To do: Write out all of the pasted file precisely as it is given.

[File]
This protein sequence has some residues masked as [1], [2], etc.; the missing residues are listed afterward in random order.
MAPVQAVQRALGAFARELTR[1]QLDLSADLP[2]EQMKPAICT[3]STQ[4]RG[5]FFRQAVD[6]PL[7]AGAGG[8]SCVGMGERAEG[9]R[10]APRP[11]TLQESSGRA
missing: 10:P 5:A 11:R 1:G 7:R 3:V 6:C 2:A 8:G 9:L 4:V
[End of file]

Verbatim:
This protein sequence has some residues masked as [1], [2], etc.; the missing residues are listed afterward in random order.
MAPVQAVQRALGAFARELTR[1]QLDLSADLP[2]EQMKPAICT[3]STQ[4]RG[5]FFRQAVD[6]PL[7]AGAGG[8]SCVGMGERAEG[9]R[10]APRP[11]TLQESSGRA
missing: 10:P 5:A 11:R 1:G 7:R 3:V 6:C 2:A 8:G 9:L 4:V